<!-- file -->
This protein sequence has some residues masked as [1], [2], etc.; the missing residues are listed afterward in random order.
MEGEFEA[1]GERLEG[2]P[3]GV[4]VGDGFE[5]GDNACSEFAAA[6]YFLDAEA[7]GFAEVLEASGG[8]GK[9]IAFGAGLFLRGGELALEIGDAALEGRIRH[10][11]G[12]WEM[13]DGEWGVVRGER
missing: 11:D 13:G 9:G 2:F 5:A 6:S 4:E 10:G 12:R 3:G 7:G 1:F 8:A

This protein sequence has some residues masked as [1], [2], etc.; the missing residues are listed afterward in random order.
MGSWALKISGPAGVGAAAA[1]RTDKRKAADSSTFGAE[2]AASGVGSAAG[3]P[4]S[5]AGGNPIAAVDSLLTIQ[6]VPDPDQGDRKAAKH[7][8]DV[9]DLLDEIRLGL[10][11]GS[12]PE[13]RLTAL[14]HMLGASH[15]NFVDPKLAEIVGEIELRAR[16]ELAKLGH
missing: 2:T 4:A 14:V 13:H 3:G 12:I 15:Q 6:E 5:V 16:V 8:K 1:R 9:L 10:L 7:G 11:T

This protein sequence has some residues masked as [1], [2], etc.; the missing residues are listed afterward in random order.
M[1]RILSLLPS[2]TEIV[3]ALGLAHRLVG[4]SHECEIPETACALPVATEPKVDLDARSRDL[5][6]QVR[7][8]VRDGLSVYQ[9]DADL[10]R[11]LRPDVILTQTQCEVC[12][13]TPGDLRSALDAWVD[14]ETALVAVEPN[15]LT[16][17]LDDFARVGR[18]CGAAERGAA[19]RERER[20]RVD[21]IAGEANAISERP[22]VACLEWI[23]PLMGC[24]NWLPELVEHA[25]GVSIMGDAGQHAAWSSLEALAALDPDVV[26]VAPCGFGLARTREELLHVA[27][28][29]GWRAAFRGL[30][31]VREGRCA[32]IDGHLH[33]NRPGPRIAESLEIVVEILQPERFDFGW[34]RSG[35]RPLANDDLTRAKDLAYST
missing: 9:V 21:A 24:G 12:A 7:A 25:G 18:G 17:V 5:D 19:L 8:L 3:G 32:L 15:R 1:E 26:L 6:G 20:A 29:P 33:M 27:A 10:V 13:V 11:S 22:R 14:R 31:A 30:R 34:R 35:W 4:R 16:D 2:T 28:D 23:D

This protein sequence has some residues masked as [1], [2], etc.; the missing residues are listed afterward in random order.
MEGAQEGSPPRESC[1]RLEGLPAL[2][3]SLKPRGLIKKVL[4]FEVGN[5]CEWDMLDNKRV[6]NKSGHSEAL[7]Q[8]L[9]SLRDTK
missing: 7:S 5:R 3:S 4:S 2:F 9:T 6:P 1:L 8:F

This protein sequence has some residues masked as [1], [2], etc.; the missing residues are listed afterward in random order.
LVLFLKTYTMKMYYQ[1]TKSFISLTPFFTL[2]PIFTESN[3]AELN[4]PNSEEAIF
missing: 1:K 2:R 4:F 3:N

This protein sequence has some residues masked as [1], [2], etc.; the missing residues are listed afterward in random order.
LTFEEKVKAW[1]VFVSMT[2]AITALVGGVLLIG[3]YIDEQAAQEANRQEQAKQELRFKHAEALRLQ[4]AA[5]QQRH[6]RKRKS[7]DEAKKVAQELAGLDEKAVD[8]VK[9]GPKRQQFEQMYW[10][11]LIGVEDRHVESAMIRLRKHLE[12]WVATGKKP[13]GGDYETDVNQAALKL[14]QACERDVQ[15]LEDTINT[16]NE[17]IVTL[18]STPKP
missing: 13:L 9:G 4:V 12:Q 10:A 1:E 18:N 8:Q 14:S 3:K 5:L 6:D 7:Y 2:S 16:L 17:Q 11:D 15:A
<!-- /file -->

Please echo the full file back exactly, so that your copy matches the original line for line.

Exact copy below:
This protein sequence has some residues masked as [1], [2], etc.; the missing residues are listed afterward in random order.
MEGEFEA[1]GERLEG[2]P[3]GV[4]VGDGFE[5]GDNACSEFAAA[6]YFLDAEA[7]GFAEVLEASGG[8]GK[9]IAFGAGLFLRGGELALEIGDAALEGRIRH[10][11]G[12]WEM[13]DGEWGVVRGER
missing: 11:D 13:G 9:G 2:F 5:A 6:S 4:E 10:G 12:R 3:G 7:G 1:F 8:A

This protein sequence has some residues masked as [1], [2], etc.; the missing residues are listed afterward in random order.
MGSWALKISGPAGVGAAAA[1]RTDKRKAADSSTFGAE[2]AASGVGSAAG[3]P[4]S[5]AGGNPIAAVDSLLTIQ[6]VPDPDQGDRKAAKH[7][8]DV[9]DLLDEIRLGL[10][11]GS[12]PE[13]RLTAL[14]HMLGASH[15]NFVDPKLAEIVGEIELRAR[16]ELAKLGH
missing: 2:T 4:A 14:V 13:H 3:G 12:I 15:Q 6:E 5:V 16:V 8:K 1:R 9:L 10:L 7:G 11:T

This protein sequence has some residues masked as [1], [2], etc.; the missing residues are listed afterward in random order.
M[1]RILSLLPS[2]TEIV[3]ALGLAHRLVG[4]SHECEIPETACALPVATEPKVDLDARSRDL[5][6]QVR[7][8]VRDGLSVYQ[9]DADL[10]R[11]LRPDVILTQTQCEVC[12][13]TPGDLRSALDAWVD[14]ETALVAVEPN[15]LT[16][17]LDDFARVGR[18]CGAAERGAA[19]RERER[20]RVD[21]IAGEANAISERP[22]VACLEWI[23]PLMGC[24]NWLPELVEHA[25]GVSIMGDAGQHAAWSSLEALAALDPDVV[26]VAPCGFGLARTREELLHVA[27][28][29]GWRAAFRGL[30][31]VREGRCA[32]IDGHLH[33]NRPGPRIAESLEIVVEILQPERFDFGW[34]RSG[35]RPLANDDLTRAKDLAYST
missing: 9:V 21:A 24:G 12:A 7:A 25:G 18:G 17:V 5:D 19:L 8:L 3:G 32:L 15:R 1:E 26:L 6:G 20:A 29:P 33:M 27:A 10:V 13:V 11:S 22:R 14:R 31:A 30:R 34:R 35:W 4:R 16:D 2:T 28:D 23:D

This protein sequence has some residues masked as [1], [2], etc.; the missing residues are listed afterward in random order.
MEGAQEGSPPRESC[1]RLEGLPAL[2][3]SLKPRGLIKKVL[4]FEVGN[5]CEWDMLDNKRV[6]NKSGHSEAL[7]Q[8]L[9]SLRDTK
missing: 7:S 5:R 3:S 4:S 2:F 9:T 6:P 1:L 8:F

This protein sequence has some residues masked as [1], [2], etc.; the missing residues are listed afterward in random order.
LVLFLKTYTMKMYYQ[1]TKSFISLTPFFTL[2]PIFTESN[3]AELN[4]PNSEEAIF
missing: 1:K 2:R 4:F 3:N

This protein sequence has some residues masked as [1], [2], etc.; the missing residues are listed afterward in random order.
LTFEEKVKAW[1]VFVSMT[2]AITALVGGVLLIG[3]YIDEQAAQEANRQEQAKQELRFKHAEALRLQ[4]AA[5]QQRH[6]RKRKS[7]DEAKKVAQELAGLDEKAVD[8]VK[9]GPKRQQFEQMYW[10][11]LIGVEDRHVESAMIRLRKHLE[12]WVATGKKP[13]GGDYETDVNQAALKL[14]QACERDVQ[15]LEDTINT[16]NE[17]IVTL[18]STPKP
missing: 13:L 9:G 4:V 12:Q 10:A 1:E 18:N 8:Q 14:S 3:K 5:L 6:D 7:Y 2:S 16:L 17:Q 11:D 15:A